OpenRide started its service only a couple of weeks ago. With the use of modern technology, people are able to share their private car rides with other people. With OpenRide this can be done ad-hoc through the use of modern cell phone technology. At the same time OpenRide also offers a robust platform for invoicing and rewarding users.
What made me think though was the fact that I don’t know a lot about the public transportation system in my home town. Are the trains usually on time? How happy have customers been with it? Do gas prices have an impact on adoption? I simply remember the times when my train was late or when there was some major delay in schedule.
Hence I decided to send the public transporation authority an email asking for data on delays. Not surprisingly, my request was immediately rejected: I was told that this data is confidential company data that management does not want to release to the public in detail.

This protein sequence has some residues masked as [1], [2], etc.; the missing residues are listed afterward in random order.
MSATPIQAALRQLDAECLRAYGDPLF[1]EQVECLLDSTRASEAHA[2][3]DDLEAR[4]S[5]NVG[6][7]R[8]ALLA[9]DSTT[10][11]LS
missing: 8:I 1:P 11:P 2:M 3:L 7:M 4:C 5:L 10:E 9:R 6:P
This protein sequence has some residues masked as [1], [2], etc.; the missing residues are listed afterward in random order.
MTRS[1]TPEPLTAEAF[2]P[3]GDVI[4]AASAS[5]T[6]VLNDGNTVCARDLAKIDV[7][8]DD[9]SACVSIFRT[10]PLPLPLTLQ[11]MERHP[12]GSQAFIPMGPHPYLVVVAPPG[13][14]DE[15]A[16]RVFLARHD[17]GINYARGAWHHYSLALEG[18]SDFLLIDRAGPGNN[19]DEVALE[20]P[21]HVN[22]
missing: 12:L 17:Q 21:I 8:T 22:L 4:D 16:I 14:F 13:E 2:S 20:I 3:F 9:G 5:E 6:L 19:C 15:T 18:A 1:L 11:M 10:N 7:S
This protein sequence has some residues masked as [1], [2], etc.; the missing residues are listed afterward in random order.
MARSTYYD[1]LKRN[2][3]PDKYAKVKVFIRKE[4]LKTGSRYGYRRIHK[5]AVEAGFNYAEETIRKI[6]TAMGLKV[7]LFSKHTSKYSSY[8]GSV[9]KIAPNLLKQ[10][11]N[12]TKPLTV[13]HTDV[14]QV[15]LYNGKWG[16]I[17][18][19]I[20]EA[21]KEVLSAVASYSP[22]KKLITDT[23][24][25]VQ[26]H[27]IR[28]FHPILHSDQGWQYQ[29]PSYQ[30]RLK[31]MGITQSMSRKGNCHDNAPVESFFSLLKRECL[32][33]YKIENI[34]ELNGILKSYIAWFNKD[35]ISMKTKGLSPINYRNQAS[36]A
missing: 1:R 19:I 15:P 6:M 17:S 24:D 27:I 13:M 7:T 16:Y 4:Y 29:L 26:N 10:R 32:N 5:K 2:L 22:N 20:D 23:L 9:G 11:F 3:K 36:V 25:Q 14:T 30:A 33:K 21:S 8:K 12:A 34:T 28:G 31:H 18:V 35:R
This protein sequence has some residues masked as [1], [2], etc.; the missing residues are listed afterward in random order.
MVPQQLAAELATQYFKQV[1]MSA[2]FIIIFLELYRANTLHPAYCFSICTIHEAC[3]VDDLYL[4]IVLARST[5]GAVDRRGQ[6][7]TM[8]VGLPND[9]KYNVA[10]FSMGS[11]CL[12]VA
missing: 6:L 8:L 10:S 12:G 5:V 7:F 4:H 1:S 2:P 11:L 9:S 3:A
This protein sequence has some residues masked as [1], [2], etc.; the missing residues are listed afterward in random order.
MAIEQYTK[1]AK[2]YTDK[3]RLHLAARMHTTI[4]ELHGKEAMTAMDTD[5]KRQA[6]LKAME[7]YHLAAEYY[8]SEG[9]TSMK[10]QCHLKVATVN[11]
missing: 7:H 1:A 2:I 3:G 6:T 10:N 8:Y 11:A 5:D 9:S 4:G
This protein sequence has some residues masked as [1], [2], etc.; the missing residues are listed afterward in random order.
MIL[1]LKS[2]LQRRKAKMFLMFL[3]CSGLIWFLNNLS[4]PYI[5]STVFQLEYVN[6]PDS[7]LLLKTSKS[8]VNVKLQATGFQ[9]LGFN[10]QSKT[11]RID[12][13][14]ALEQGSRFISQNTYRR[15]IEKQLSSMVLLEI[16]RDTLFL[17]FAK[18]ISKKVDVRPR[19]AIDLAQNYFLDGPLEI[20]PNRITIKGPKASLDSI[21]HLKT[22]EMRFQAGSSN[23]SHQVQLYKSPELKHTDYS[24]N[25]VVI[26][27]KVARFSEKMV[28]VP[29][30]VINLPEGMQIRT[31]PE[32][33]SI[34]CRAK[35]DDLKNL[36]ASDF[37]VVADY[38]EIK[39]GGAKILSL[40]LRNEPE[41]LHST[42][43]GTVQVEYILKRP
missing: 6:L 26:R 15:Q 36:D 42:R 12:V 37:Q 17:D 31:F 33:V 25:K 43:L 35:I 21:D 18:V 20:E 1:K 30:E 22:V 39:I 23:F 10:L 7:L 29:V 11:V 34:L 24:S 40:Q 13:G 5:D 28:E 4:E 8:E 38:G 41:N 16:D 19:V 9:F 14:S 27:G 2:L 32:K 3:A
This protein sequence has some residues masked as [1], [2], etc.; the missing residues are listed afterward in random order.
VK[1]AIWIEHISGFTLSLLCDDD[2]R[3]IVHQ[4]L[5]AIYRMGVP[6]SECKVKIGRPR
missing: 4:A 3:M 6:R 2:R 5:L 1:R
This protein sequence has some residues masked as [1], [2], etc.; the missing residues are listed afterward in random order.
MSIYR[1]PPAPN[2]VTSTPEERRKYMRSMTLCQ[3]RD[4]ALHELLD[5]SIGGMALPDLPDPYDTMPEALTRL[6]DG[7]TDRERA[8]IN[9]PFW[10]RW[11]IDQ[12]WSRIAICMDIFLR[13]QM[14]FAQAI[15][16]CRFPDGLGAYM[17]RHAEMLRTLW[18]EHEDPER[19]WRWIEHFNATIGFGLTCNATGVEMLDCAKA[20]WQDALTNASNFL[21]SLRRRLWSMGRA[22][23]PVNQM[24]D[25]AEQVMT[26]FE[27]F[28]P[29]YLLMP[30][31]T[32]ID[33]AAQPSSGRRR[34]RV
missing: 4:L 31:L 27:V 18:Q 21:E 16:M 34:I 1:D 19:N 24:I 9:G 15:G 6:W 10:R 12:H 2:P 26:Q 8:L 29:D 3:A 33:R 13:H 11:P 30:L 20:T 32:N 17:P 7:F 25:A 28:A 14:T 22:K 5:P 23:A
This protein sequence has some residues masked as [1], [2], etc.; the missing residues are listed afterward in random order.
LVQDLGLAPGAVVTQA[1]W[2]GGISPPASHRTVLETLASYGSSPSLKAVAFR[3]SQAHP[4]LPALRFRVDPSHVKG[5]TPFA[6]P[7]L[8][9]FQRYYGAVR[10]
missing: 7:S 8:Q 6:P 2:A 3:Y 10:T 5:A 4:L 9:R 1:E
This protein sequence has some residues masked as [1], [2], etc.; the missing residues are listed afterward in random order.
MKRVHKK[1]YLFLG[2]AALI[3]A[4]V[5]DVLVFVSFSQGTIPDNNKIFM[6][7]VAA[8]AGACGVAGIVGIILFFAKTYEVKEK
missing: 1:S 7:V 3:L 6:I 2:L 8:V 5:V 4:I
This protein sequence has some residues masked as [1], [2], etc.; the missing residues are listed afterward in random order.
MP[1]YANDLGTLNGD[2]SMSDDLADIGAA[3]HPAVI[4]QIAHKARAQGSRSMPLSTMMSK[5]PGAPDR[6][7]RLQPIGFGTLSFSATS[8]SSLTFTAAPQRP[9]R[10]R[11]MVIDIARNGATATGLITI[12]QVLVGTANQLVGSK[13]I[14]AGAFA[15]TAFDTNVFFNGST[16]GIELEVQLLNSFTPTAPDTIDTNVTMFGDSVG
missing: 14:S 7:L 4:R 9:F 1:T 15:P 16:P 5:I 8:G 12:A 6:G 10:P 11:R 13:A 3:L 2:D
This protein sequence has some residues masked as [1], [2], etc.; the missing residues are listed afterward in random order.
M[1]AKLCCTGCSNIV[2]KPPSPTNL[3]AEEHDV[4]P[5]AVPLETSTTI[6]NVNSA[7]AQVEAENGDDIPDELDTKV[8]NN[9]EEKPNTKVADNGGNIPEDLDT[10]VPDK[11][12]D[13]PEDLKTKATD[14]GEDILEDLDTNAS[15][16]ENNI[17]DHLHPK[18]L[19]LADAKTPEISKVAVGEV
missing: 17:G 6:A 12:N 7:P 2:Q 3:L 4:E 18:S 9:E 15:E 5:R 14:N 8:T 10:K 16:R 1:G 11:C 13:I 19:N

Having read Jeff Jarvis’ book What Would Google Do?, I must admit that I find the possibilities to tackle problems like this with the help of users exciting and promising. in this case, this would be tapping into the wisdom of the crowds. Just imagine that all customers have more time to work on this problem than all of your employees together.
What is there to lose other than finding a new solution or confirming an old one? If that data is confidential, when will the first website launch that enables users to report delays and run statistics on that data themselves?